Advanced Forensic Toxicology 2027-28FRS9063MLevel 72027-28In this module students have the opportunity to develop an in-depth understanding of the fate of toxins within the human body and the analysis of biological specimens that builds upon the knowledge gained from modules previously studied. Laboratory work will be based upon case work and the development of new methods providing a realistic experience of the role of the forensic toxicologist in legal cases. Use of external practitioners, laboratory visits and specialist equipment aim to further add to this experience and strengthen the opportunity for employment in this highly competitive field. Laboratory problems will be less directed and aim to further develop skills in teamwork and independent learning. Students are also expected to develop skills in interpretation of results and presentation in court, as expected for a professional forensic toxicologist within the present legal system. New method development will be backed up by consideration of research developments across all aspects of the field.OptionalBioanalytical Methods and Sensor Technologies 2027-28CHM9010MLevel 72027-28This inter-disciplinary module introduces the biology, physics, and chemistry behind some the most common and emerging sensors used in analytical science and their mode of action. The special challenges of bioanalytical methods provides a modern context for specific sensor development and case studies will be presented from forensic, pharmaceutical and healthcare contexts for development of sensors.OptionalFire and Explosions 2027-28FRS9055MLevel 72027-28Students have the opportunity to develop knowledge in the physics and chemistry of fire and explosions, which is then used to understand and interpret fire and explosion scenes. Case studies, fieldwork and laboratory work will provide the contexts for the knowledge delivered in lectures and workshops. Laboratory skills can be further developed from modules covered earlier in the course and emphasis will be placed on students working on professionally focused group and individual problems. The professional and research literature will be a major information source that will inform module content and provide the context of the role of forensic scientists in fire and explosion investigation within the framework of the present legal system.OptionalMethod Development and Validation 2027-28FRS9058MLevel 72027-28This module comprises two main components: The first will provide fundamental knowledge concerning strategies for Sampling, Data analysis, Reporting, Quality assurance and Quality control, Numerical and IT skills, and Safety in relation to analytical science. The second will provide the general introductory principles and a theoretical understanding of a range of instrumental analytical techniques and their applications. The module aims to provide the background knowledge needed for an understanding of the various principles discussed in greater detail in other modulesOptionalCore Chemistry 1.1: Introduction to Energy, Change and Electronic Structure 2024-25CHM1002MLevel 42024-25This module aims to provide a breadth core understanding of the main chemical principles behind the chemistry of elements, systems in equilibrium and chemical reactivity, with special emphasis in basic organic reactions. Students will have the opportunity to learn basic concepts about elements and their main periodic properties and how some of these elements can be combined to produce molecules. Organic molecules will be used as an example to explain reactivity and how chemical structure can condition molecular properties. Energy transfers are also studied to understand the key role they play in chemical and physical transformations and how systems in equilibrium are affected by these.CoreCore Chemistry 1.2: Molecular Structure, Bonding and Mechanism 2024-25CHM1003MLevel 42024-25This module aims to introduce core chemistry concepts with an emphasis on chemical change. Movement and interaction of molecules and chemical kinetics are key physical chemistry topics covered and applied to chemical reactions of both organic and inorganic substances. The use of empirical data to develop and support laws, theories and models will be covered and how chemical kinetics can be used to develop reaction mechanisms. An introduction to crystallography and absorption spectroscopy is covered.CoreCrime Scene Investigation 2024-25FRS1051MLevel 42024-25This module is concerned with the skills required to protect, record, process and interpret a crime scene. Emphasis is placed on the role of crime scene investigation in the ‘forensic process’. The process of crime scene investigation is examined from scene preservation and recording (e.g. sketches and photography) to evidence recovery, packaging and documentation. The need for avoidance of contamination of the crime scene and for the subsequent continuity and integrity of the recovered evidence form an integral component of the module.CoreIntroduction to Professional Practice 2024-25CHM1004MLevel 42024-25This module aims to provide students with an overview of the application of chemistry in commercial and industrial contexts to underpin more detailed coverage in later models in this series. The module aims to develop fundamental skills in mathematics and IT which will underpin their core chemistry modules. The module will also give students the opportunity to develop their transferable skills including knowledge of health and safety in the chemistry laboratory, effective communication in both written and oral form and group work.CorePractical Chemistry 1.1: Fundamental laboratory techniques 2024-25CHM1005MLevel 42024-25This module aims to introduce students to the chemistry laboratory environment. The purpose of the module is to provide students with a platform which can be built upon in subsequent practical modules and equalise their potentially pre-university laboratory experience. Within this module students can learn a portfolio of skills and be evaluated via competency based assessments. The module also covers best practice in health and safety in the laboratory environment as part of the series of key core concepts delivered in the module.CorePractical Chemistry 1.2: Introduction to synthetic methodologies and molecular characterisation 2024-25CHM1006MLevel 42024-25This module aims to provide students with the practical experience associated with the topics delivered in Core Chemistry 1.1 and Core Chemistry 1.2. The module will outline key organic, inorganic and physical chemistry concepts with a series of laboratory activities reinforced by the use of relevant analytical techniques and tools throughout a range of experiments.CoreProfessional Practice 1.2: Forensic Laboratory Analysis 2024-25FRS1056MLevel 42024-25This module will explain the process of forensic practice within the laboratory, including areas such as chain of custody, contemporaneous note taking, standard operating procedures and quality control. The module is therefore built around the principle that high quality forensic scientific evidence is not only about employing sound scientific methodology but is also dependent on the rigour of the procedures employed and the accurate reporting of results. It will also look to develop a range of transferable skills relating to scientific literature retrieval, understanding, and presentation, and allow students to further develop their mathematical and statistical skills.CoreAdvanced Crime Scene Investigation 2025-26FRS2006MLevel 52025-26This module builds on the Crime Scene Investigation module and focuses on the application of advanced techniques for the detection, recovery, analysis and interpretation of a wide range of evidence found at a crime scene. Students can further develop their understanding of the role and responsibilities of the crime scene manager and the investigation of complex crime scenes, including key specialists and agencies to be involved. Within this context students will look at the need to follow ISO accredited procedures and the latest up to date working practices within crime scene investigation. As part of the module students are expected to undertake the examination of a complex crime scene.CoreCore Chemistry 2.1: Stability, Structure and Mechanism in Molecular Systems 2025-26CHM2002MLevel 52025-26This module aims to provide a breadth core understanding of the physicochemical principles behind some of the main analytical techniques and how these can be applied to identify atomic and molecular structures in both inorganic and organic chemistry. It also offers an insight on advanced synthetic methods and how these techniques can be used to explain and interpret structure and reactivity of complex molecules, such as coordination and organometallic compounds.CoreCore Chemistry 2.2: Chemistry of Activated Systems and Radicals 2025-26CHM2003MLevel 52025-26This module aims to further develop core chemistry concepts relating to chemical change. Electrochemistry is used to study thermodynamic properties of redox reactions as well as the kinetics of electrode processes. The kinetics of complex reactions builds upon the chemical kinetics material covered at level one. Bonding between metals and carbon is explored and further developed as the main group organometallics.CoreMarks and Traces Evidence 2025-26FRS2018MLevel 52025-26This module is designed to develop an understanding of the importance of marks and trace materials, such as hair, fibres, glass, footwear and latent fingermarks, as evidence, their detection, recovery, analysis and the interpretation of results gained from these. The issues of transfer and persistence of such materials is also highlighted and the need to consider this throughout the above processes. Students will have the opportunity to be introduced to microscopy and analytical procedures and techniques relevant to the analysis of marks and traces evidence.CorePractical Chemistry 2.1: Organic synthesis, purification and advanced characterisation 2025-26CHM2004MLevel 52025-26This module aims to provide students with the practical experience associated with the topics delivered in Core Chemistry 2.1, with a strong focus on organic chemistry. The module will outline essential complex organic chemistry concepts with a series of laboratory activities designed around multistep syntheses and reinforced by the use of relevant analytical techniques and tools throughout a range experiments.CorePractical Chemistry 2.2: Inorganic synthesis and structural methods 2025-26CHM2005MLevel 52025-26This module aims to provide students with the practical experience associated with the topics delivered in Core Chemistry 2.2, with a strong focus on inorganic and physical chemistry. The module is constituted of a series of laboratory activities designed to familiarise students with an array of techniques centred around key aspects of inorganic syntheses. Specifically, the module emphasizes stability and speciation methods and their applications to the inorganic chemistry field. All aspects of the module will be supported by associated relevant analytical technologies.CoreProfessional Practice 2.2: Quality Assurance and Regulation 2025-26FRS2026MLevel 52025-26This module aims to provide students with an appreciation of regulation and quality assurance in forensic science and the role of the Forensic Science Regulator in this – key concepts in modern forensic science. Students will apply the method validation tools from previous modules to evaluate forensic data within a quality context. Students will also develop skills in the retrieval, critical review and communication of scientific literature and other published work.CoreInternational Study Year 2025-26CHM2009MLevel 52025-26The option to study overseas is a valuable educational opportunity for our students. Provision of this option supports the educational aims of the Chemistry programmes and enhances the distinctiveness of its degrees at Lincoln. The experience is intended to: - enable students to benefit from studying within a cross cultural environment; - expose students to a wider academic and cultural experience; - enhance their future employment opportunities; - by increasing their cultural and professional mobility. This module is optional for students within the School. Study Abroad is a module which enables students to spend a year studying abroad at one of the University’s approved partner institutions. Eligible students must have completed their third year of study to a satisfactory standard and successfully completed the application process for the year abroad. During the time spent abroad, students will complete the professional development portfolio and will critically reflect upon their experience of living and studying in a different cultural environment and the skills acquired.OptionalCore Chemistry 3.1: Defining Shape, Symmetry and Stereochemistry 2026-27CHM3002MLevel 62026-27This module aims to provide deeper understanding on physicochemical principles behind materials and their properties, exploring advanced concepts in supramolecular chemistry and synthetic routes for more complex organic molecules. Crystals, colloids, discontinuous phases and solid state chemistry concepts are studied in depth to understand physical and chemical properties that give these materials a wide range of application in industry and research.CoreCore Chemistry 3.2: Heterogeneous Systems, Surfaces and Nanoscience 2026-27CHM3003MLevel 62026-27This module covers in greater depth the thermodynamics and kinetics of processes occurring on solid surfaces. Heterogeneous catalysis is used as an example of how reactions at solid surfaces differ from those in the bulk. Electrochemistry is further developed. Organic chemistry topics are the advanced areas of radical chemistry and orbital symmetry along with heteroelement and organometallic synthesis. Concepts of supramolecular chemistry are covered.CoreDrugs of Abuse and Forensic Toxicology 2026-27FRS3053MLevel 62026-27This module provides a context for the chemical, physiological and analytical content introduced at levels 1 and 2. It deciphers the complex and dynamic world context of Drugs of Abuse and intrinsic challenges faced by analytical chemists. It also covers the legislation of controlled substances and chemical precursors as well as the different classes of drugs. Additionally, the synthesis of illicit drugs will be explored to gain an understanding of how this knowledge can be used in drug profiling. The module also covers the ante and post-mortem toxicology of drugs, relates dose to physiological effect as well as consider appropriate samples and analytical strategies used in forensic toxicology. Supporting and illustrating these concepts, students can undertake the role of an analytical chemist in investigative practical activities which will cover best practice in Drug of Abuse and Toxicology laboratory analyses.CorePractical Chemistry 3.1: Advanced techniques in IO-chemistry 2026-27CHM3004MLevel 62026-27This module builds upon previous practical modules and provides a support for the illustration of the theory delivered in the Core chemistry 3.1 module. The concept of this module is to offer students the opportunity to experience and dissect the process of designing a material which fulfils specific requirements or needs, its synthesis and its characterisation. Through this process, the module offers the opportunity to host advanced complex organic syntheses (such as asymmetric synthesis) and supramolecular synthesis. Additionally, the module introduces students to a series of stereoselective analytical techniques designed to characterise aforementioned materials.CoreStructured project 2026-27CHM3006MLevel 62026-27This module offers students the opportunity to undertake an independent programme of research under the supervision of a member of staff. It provides students with the opportunity to demonstrate original and critical thoughts as well as build practical and project-management skills. Students may select a project from a series of proposals provided by staff, conduct a review of the literature, identify a hypothesis, and design a programme of research to test the hypothesis (under guidance from their supervisor). Students will be expected to manage the project including obtaining relevant ethical approval and conducting COSHH and risk assessments. Students may analyse and interpret data which will be collected in the laboratory or the field, or using computational sources (e.g. software for mathematical modelling; the internet for the meta-analysis of pre-collected data). The project will be written up either as a thesis or a scientific paper following closely defined criteria.CoreBiological Chemistry 2026-27CHM3001MLevel 62026-27The Biological Chemistry module is taught across the disciplines of biology and chemistry and is designed to challenge and develop an awareness of multidiscipline research within students. The overarching aim is to encourage and develop a mode of thinking in students of how chemistry influences biological processes and how this can be exploited by industry and emerging fields.OptionalFire, Explosives and Nuclear Forensics 2026-27FRS3054MLevel 62026-27This module introduces the chemistry and physics of fire and explosives and considers the investigation of fire and explosion scenes with an emphasis on arson and the use of improvised explosive devices. The challenges of evidence recovery, laboratory examination and chemical analysis are covered. This module also considers the various aspects of nuclear terrorism, in the context of global security. The underpinning science and the forensic investigation of nuclear materials for intelligence building is discussed.OptionalProfessional and Personal Development 2027-28CHM9007MLevel 72027-28This module aims to develop systematic personal and professional development of a student in a specialist area of chemistry to enhance employability. This is achieved through development and execution of a personal learning plan designed using a process of self-reflection around five development themes: personal development; professional skills development; technical skills development; research interests; career development.CoreAcademic Research Project 2027-28CHM9005MLevel 72027-28This module provides students with the opportunity to apply chemical knowledge and laboratory skills to an extended practical research study. It also provides the opportunity to further develop professional skills, including the use of online literature/chemical data searching; ability to critically review relevant published literature & written/oral presentation of research activities.OptionalCommercial Research Project 2027-28CHM9006MLevel 72027-28This module provides students with the opportunity to apply chemical knowledge and laboratory skills to an extended practical research study within a commercial context. Students can further develop professional skills, incl. use of online literature/chemical data searching; ability to critically review relevant published literature and written/oral presentation of research activities.Optional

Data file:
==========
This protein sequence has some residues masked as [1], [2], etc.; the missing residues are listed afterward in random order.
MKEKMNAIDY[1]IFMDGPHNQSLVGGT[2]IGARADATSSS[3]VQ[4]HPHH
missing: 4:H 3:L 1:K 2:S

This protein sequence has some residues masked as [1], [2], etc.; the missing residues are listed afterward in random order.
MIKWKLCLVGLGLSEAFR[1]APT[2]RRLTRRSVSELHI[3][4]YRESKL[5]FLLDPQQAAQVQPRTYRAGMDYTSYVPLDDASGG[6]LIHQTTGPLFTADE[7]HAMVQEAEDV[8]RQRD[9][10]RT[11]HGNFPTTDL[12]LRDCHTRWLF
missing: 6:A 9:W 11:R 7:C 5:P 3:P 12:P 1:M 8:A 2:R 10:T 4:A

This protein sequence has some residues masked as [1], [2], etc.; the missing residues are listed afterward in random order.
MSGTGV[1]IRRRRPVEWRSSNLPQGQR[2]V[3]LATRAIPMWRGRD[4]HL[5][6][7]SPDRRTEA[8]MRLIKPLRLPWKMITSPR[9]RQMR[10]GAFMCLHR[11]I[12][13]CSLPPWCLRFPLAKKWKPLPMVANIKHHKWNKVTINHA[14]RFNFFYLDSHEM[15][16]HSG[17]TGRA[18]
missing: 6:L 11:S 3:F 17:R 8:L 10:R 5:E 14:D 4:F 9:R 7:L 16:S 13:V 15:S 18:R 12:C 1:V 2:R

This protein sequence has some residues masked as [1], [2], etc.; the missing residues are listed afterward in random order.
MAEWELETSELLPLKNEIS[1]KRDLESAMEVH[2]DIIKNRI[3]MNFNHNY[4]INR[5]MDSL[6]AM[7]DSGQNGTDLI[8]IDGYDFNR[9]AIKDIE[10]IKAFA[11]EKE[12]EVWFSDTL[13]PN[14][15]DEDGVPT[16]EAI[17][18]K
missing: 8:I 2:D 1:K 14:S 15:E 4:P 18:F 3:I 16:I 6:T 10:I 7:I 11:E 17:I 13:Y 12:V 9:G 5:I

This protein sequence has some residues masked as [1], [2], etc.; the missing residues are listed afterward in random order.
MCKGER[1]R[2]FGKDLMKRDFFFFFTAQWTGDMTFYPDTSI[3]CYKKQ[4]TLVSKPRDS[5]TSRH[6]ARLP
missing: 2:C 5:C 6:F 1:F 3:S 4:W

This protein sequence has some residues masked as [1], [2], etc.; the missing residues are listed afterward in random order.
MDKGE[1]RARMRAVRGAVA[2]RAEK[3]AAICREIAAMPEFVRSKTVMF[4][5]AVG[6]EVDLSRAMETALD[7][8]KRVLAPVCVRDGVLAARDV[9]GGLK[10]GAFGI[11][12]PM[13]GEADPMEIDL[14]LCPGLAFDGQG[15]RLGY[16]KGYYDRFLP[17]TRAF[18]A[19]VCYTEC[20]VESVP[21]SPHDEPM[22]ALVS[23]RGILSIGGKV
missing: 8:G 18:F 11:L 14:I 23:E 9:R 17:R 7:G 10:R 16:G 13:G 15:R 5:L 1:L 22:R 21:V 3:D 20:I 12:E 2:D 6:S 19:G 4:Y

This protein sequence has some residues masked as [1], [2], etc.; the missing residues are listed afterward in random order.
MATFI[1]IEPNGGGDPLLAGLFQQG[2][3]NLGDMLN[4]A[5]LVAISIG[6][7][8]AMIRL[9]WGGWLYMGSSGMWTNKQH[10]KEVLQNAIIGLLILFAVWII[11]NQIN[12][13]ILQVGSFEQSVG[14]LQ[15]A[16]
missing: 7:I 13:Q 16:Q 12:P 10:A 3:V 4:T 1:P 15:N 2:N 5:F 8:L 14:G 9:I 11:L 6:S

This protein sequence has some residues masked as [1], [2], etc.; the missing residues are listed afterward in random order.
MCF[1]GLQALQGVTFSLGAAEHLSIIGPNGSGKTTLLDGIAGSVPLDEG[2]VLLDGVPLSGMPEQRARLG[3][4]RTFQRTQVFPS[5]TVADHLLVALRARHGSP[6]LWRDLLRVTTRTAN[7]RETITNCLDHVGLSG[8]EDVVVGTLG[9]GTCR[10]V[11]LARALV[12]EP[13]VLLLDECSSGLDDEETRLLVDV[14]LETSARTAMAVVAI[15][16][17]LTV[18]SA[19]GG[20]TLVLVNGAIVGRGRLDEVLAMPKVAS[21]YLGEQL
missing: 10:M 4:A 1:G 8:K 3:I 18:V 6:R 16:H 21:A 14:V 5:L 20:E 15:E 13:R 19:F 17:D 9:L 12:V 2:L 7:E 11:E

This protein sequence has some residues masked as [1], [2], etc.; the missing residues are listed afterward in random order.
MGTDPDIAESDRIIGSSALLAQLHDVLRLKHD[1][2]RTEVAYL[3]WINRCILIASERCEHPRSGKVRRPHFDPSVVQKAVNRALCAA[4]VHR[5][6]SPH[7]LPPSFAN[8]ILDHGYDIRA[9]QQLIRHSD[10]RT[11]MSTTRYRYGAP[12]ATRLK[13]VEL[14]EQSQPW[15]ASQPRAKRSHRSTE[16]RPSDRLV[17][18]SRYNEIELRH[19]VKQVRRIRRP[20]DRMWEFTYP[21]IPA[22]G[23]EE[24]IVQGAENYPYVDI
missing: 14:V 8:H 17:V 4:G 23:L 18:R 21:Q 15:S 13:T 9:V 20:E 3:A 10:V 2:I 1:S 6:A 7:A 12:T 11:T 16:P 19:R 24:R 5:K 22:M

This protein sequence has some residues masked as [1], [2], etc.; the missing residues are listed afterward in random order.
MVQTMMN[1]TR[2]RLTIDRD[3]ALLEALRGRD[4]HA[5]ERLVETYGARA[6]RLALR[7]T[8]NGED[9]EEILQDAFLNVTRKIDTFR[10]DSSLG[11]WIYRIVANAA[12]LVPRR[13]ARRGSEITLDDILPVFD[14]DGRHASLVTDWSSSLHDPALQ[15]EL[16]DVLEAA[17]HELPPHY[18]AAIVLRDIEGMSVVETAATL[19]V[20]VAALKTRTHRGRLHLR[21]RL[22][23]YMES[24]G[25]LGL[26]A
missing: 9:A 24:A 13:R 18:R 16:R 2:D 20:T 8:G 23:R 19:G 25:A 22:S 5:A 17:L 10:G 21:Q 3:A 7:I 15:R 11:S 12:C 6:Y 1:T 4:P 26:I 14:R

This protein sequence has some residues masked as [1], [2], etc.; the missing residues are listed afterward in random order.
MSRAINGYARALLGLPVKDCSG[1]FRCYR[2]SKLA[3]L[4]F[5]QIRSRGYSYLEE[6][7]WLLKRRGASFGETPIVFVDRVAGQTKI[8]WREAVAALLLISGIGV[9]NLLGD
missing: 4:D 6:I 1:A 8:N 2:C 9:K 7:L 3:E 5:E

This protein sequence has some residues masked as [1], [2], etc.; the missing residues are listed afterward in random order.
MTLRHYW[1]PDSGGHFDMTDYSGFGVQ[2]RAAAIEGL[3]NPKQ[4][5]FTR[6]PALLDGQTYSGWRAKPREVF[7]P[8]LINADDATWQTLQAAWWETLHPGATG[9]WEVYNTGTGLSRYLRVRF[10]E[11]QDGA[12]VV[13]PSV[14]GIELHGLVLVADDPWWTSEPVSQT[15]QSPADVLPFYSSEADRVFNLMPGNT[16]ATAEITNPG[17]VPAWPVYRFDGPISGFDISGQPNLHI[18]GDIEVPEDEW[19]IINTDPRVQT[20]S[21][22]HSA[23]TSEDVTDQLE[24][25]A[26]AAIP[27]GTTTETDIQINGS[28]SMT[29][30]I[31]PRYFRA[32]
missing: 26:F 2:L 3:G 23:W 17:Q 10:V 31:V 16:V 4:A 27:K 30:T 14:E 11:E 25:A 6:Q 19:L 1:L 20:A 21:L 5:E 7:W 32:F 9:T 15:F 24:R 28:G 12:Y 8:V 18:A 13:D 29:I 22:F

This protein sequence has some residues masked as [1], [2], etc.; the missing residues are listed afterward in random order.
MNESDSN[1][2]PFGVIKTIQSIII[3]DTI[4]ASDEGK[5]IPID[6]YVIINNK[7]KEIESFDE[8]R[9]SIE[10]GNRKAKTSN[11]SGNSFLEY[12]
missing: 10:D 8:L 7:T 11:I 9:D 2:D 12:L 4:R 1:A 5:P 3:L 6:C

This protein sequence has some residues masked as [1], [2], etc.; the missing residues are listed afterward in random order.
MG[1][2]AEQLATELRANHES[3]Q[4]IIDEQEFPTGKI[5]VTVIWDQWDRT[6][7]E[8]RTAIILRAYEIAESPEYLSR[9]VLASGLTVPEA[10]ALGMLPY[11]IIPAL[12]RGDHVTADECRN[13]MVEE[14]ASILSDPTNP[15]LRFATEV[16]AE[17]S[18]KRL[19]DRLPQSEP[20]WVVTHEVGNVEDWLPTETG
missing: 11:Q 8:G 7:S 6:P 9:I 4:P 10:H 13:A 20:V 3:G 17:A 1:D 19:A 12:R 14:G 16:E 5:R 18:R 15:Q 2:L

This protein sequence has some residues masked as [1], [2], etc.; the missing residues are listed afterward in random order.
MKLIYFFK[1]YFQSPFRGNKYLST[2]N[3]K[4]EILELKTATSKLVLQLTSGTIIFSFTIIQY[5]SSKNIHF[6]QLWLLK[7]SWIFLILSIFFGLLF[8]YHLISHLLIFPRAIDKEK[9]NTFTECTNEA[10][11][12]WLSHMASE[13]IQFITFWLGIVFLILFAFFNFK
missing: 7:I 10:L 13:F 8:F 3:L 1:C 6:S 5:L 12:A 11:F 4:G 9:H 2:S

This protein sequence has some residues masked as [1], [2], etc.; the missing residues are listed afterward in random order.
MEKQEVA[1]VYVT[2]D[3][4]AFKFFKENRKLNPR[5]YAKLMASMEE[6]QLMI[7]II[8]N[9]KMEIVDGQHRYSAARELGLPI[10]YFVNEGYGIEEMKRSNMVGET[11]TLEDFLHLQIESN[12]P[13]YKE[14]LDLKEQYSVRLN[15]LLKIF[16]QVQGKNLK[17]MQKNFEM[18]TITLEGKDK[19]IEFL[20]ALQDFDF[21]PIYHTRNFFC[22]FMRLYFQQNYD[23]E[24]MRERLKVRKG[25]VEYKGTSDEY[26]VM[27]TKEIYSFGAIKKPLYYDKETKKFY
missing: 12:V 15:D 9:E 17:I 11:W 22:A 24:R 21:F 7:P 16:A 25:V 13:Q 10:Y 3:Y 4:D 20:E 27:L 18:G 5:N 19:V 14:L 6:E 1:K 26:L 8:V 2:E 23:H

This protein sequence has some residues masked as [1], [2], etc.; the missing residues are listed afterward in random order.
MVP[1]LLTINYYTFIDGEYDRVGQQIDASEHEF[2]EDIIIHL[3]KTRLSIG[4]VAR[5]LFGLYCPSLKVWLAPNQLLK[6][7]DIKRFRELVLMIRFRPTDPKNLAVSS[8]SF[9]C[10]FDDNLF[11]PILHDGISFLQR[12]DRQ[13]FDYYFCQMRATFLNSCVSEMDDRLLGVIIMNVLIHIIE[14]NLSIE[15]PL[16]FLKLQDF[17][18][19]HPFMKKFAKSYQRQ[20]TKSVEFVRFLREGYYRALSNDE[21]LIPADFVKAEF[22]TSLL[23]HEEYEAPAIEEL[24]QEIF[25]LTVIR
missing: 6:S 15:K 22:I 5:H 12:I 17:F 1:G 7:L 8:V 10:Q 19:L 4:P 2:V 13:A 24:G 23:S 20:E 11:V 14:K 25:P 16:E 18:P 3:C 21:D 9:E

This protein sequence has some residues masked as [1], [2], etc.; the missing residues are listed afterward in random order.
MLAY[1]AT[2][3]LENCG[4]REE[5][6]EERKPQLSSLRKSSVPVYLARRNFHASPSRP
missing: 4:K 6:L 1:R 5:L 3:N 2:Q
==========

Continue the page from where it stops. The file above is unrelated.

What You Need to Know